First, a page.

Opponents Slam Report on Chloramine
Jury stays out on chloramine treatment of drinking water

Published: Thursday, January 24, 2008
By Candace Page
Free Press Staff Writer

Suburban Chittenden County residents who worry about the use of chloramine to disinfect their drinking water will find no answers in a report by federal health investigators who conducted a four-day inquiry last fall. 

Nevertheless, a state Senate committee is exploring possible ways -- including a ban or moratorium on chloramine use -- to provide relief to residents who blame the chemical for a variety of health symptoms. 

"I'm struggling with it. I feel these people need relief, but I don't want to over-react and do something the water district said would be worse," Senate Health and Welfare Chairman Doug Racine, D-Chittenden, said Wednesday. 

Champlain Water District began adding chloramine, a combination of chlorine and ammonia, to the water served to its 68,000 customers in April 2006. The water district and the Health Department say the chemical is federally approved and has no proven health effects. 

Since the switch, at least 74 residents have called the water district or the state Department of Health to report health symptoms.

Results discounted 

In September, investigators from the Centers for Disease Control and Prevention visited the water district at the Health Department's request, held a public meeting and interviewed nearly 50 people who had complained about symptoms. 

The CDC's five-page report summarizes the reported health problems but warns, "These results cannot be interpreted as representing the rates of symptoms, health conditions or complaints of the overall community." 

Overall, the report had a skeptical tone about the Vermont complaints, although it also noted that "data gaps remain about the potential health effects of using chloramines for large scale water disinfection." 

The team recommended a more rigorous study and collaboration with the state "to develop next steps in addressing this issue of community concern."

The U.S. Environmental Protection Agency has approved the use of chloramines, and some communities have been using the treatment for decades.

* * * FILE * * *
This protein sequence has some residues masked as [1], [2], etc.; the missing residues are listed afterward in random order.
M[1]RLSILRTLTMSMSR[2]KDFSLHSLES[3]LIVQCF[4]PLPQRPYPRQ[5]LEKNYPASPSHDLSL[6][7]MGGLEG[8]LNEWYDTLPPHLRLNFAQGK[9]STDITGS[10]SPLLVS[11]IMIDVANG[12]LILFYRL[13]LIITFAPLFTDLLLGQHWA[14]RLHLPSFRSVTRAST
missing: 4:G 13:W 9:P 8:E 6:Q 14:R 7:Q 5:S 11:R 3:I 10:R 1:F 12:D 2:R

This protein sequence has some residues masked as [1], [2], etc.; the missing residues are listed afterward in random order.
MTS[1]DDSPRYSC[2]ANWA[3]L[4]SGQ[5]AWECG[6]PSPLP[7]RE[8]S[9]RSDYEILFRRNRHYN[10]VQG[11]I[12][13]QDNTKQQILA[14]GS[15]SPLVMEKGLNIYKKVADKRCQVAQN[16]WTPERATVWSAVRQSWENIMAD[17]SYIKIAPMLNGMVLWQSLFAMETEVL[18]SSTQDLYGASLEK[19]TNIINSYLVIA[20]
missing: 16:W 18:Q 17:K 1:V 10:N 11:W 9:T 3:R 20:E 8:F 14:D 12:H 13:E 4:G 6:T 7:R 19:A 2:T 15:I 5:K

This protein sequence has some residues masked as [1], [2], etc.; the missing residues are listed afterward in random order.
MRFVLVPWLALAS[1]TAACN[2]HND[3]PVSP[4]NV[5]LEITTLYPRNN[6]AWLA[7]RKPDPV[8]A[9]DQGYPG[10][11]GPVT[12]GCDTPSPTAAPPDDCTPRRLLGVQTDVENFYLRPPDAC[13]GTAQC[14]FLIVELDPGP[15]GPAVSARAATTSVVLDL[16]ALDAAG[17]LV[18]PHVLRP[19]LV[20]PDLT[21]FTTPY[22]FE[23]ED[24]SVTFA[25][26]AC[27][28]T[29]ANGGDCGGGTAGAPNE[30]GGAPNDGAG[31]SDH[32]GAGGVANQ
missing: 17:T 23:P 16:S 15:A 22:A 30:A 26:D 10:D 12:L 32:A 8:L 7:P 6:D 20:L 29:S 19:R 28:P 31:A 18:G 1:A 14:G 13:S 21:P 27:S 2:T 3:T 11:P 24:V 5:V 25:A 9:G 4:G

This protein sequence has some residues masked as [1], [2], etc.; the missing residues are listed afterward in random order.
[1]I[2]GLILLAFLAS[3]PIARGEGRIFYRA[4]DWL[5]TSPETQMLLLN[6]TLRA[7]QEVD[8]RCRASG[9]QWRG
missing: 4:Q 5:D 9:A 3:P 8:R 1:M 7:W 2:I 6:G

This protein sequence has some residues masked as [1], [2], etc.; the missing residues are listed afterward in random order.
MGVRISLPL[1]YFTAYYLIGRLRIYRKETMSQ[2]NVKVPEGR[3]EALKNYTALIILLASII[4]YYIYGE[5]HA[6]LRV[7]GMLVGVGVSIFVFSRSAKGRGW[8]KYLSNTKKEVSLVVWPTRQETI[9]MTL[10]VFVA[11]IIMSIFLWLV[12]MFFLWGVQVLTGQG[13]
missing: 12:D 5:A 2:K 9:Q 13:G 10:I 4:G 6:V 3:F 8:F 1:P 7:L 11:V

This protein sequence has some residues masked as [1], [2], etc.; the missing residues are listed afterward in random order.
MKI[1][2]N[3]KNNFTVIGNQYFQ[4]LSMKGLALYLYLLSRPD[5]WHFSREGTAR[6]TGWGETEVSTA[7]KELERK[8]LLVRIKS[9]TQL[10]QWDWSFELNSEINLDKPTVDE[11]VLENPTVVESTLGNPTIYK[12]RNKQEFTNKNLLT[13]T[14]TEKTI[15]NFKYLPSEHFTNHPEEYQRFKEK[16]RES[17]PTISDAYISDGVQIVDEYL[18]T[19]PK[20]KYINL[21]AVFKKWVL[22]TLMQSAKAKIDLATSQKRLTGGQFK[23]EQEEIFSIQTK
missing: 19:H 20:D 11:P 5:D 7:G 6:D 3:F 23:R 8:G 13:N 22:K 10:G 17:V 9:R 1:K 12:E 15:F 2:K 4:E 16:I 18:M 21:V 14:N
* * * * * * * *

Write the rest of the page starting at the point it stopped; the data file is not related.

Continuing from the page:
Despite complaints from laypeople, the department's survey of physicians last year failed to find a link between chloramine and health problems. A CDC team came to Vermont in September at the request of the Department of Health to address "community concerns." The visit never was intended as a full-blown research investigation, Health Commissioner Sharon Moffatt said Tuesday. 

'Trashing' citizens?

In its five-page report, the federal team said its days of interviews and home visits in Vermont provided no reliable results because the interviewees were self-selected sufferers, not a broad random sample of CWD customers. 

The investigators also described the activities of a local group, People Concerned about Chloramine, in words that angered some advocates.

People Concerned About Chloramine "mobilized an anti-chloramine campaign," "implemented a mass media campaign," "coached survey respondents" and in one case "prompted the respondent to provide specific answers to our questions" during a home visit, the CDC investigators wrote. 

"I was very disappointed with the report," said Ellen Powell of South Burlington, a leader of People Concerned About Chloramine. "It seemed to blame us for the fact they can't come up with anything." 

At Vermonters for a Clean Environment, director Annette Smith expressed anger.

"It is disturbing to see the CDC trashing the citizens group," she said. "This report would not have come about if not for these citizens." 

"People are suffering. We are at a loss to understand how our federal government could encourage a large water system to move to a disinfection system that has clear health effects, yet they haven't done the science to see if it is safe," she said. 

The Department of Health and the CDC have not concluded that chloramine causes "clear health effects."

Racine seeks solutions

Moffatt, the health commissioner, said new scientific studies are coming forward on chloramines, and she will ask the CDC for help in analyzing their implications. She also will discuss the possibility of a more rigorous survey with the CDC. 

In the meantime, she said, people with health concerns should see their doctors to obtain a diagnosis and to rule out other possible causes.

At the Statehouse, Racine said he has become convinced there is a problem for at least some people. Though the evidence is anecdotal, he said he was persuaded by the accounts of people whose symptoms cleared up when they stopped using CWD water. 

He said his committee might simply recommend the health department do more analysis, as the CDC recommended.

But he added, "The people who are suffering are looking for a ban or moratorium. That is something we have to consider." 

Contact Candace Page at 660-1865 or cpage


Compounds of chlorine and ammonia, used to kill bacteria in drinking water. Chloramines are more stable and last longer than chlorine and produce less odor and taste. 


Champlain Water District supplies water to Colchester Fire Districts 1 and 3, Malletts Bay Water Co. and the area around Exit 16 of Interstate 89; Essex, Essex Junction, Jericho village, Milton, Shelburne, South Burlington, Williston and Winooski